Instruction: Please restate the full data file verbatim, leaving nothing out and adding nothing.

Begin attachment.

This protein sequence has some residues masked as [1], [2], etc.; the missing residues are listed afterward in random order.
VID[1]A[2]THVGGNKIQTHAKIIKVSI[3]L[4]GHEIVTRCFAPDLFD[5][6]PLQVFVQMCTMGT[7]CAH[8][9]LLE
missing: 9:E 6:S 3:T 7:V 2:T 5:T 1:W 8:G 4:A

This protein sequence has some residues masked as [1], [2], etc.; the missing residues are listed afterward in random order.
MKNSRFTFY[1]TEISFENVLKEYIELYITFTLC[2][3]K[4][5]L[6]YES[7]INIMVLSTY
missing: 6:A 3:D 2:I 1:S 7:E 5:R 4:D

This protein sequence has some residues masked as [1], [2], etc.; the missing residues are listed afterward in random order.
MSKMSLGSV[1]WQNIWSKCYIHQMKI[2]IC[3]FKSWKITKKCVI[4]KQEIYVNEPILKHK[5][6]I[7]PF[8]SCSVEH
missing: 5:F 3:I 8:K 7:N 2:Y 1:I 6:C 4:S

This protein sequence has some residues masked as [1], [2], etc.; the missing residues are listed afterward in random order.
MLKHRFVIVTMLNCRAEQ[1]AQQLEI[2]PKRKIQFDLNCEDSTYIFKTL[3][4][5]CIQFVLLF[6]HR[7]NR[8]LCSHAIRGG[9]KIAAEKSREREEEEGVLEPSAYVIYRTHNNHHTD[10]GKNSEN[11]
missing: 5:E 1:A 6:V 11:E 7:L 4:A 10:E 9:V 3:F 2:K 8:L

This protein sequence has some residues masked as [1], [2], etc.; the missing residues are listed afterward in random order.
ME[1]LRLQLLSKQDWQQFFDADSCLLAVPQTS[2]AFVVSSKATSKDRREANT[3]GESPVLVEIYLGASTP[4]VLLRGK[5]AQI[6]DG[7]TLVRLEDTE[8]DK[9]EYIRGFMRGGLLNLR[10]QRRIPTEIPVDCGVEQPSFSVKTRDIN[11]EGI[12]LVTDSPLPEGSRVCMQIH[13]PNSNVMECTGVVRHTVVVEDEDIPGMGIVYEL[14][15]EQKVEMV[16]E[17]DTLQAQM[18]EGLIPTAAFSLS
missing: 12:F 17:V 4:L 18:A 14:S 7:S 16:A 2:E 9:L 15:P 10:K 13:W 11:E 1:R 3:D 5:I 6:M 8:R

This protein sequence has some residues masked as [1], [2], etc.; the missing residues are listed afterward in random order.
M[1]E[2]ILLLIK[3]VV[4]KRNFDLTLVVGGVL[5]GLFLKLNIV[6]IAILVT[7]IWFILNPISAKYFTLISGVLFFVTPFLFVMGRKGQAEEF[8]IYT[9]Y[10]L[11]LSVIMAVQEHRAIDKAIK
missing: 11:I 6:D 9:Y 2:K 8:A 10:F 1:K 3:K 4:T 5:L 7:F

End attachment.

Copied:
This protein sequence has some residues masked as [1], [2], etc.; the missing residues are listed afterward in random order.
VID[1]A[2]THVGGNKIQTHAKIIKVSI[3]L[4]GHEIVTRCFAPDLFD[5][6]PLQVFVQMCTMGT[7]CAH[8][9]LLE
missing: 9:E 6:S 3:T 7:V 2:T 5:T 1:W 8:G 4:A

This protein sequence has some residues masked as [1], [2], etc.; the missing residues are listed afterward in random order.
MKNSRFTFY[1]TEISFENVLKEYIELYITFTLC[2][3]K[4][5]L[6]YES[7]INIMVLSTY
missing: 6:A 3:D 2:I 1:S 7:E 5:R 4:D

This protein sequence has some residues masked as [1], [2], etc.; the missing residues are listed afterward in random order.
MSKMSLGSV[1]WQNIWSKCYIHQMKI[2]IC[3]FKSWKITKKCVI[4]KQEIYVNEPILKHK[5][6]I[7]PF[8]SCSVEH
missing: 5:F 3:I 8:K 7:N 2:Y 1:I 6:C 4:S

This protein sequence has some residues masked as [1], [2], etc.; the missing residues are listed afterward in random order.
MLKHRFVIVTMLNCRAEQ[1]AQQLEI[2]PKRKIQFDLNCEDSTYIFKTL[3][4][5]CIQFVLLF[6]HR[7]NR[8]LCSHAIRGG[9]KIAAEKSREREEEEGVLEPSAYVIYRTHNNHHTD[10]GKNSEN[11]
missing: 5:E 1:A 6:V 11:E 7:L 4:A 10:E 9:V 3:F 2:K 8:L

This protein sequence has some residues masked as [1], [2], etc.; the missing residues are listed afterward in random order.
ME[1]LRLQLLSKQDWQQFFDADSCLLAVPQTS[2]AFVVSSKATSKDRREANT[3]GESPVLVEIYLGASTP[4]VLLRGK[5]AQI[6]DG[7]TLVRLEDTE[8]DK[9]EYIRGFMRGGLLNLR[10]QRRIPTEIPVDCGVEQPSFSVKTRDIN[11]EGI[12]LVTDSPLPEGSRVCMQIH[13]PNSNVMECTGVVRHTVVVEDEDIPGMGIVYEL[14][15]EQKVEMV[16]E[17]DTLQAQM[18]EGLIPTAAFSLS
missing: 12:F 17:V 4:L 18:A 14:S 7:S 16:A 2:E 9:L 15:P 10:K 13:W 11:E 1:R 3:D 5:I 6:M 8:R

This protein sequence has some residues masked as [1], [2], etc.; the missing residues are listed afterward in random order.
M[1]E[2]ILLLIK[3]VV[4]KRNFDLTLVVGGVL[5]GLFLKLNIV[6]IAILVT[7]IWFILNPISAKYFTLISGVLFFVTPFLFVMGRKGQAEEF[8]IYT[9]Y[10]L[11]LSVIMAVQEHRAIDKAIK
missing: 11:I 6:D 9:Y 2:K 8:A 10:F 1:K 3:K 4:T 5:L 7:F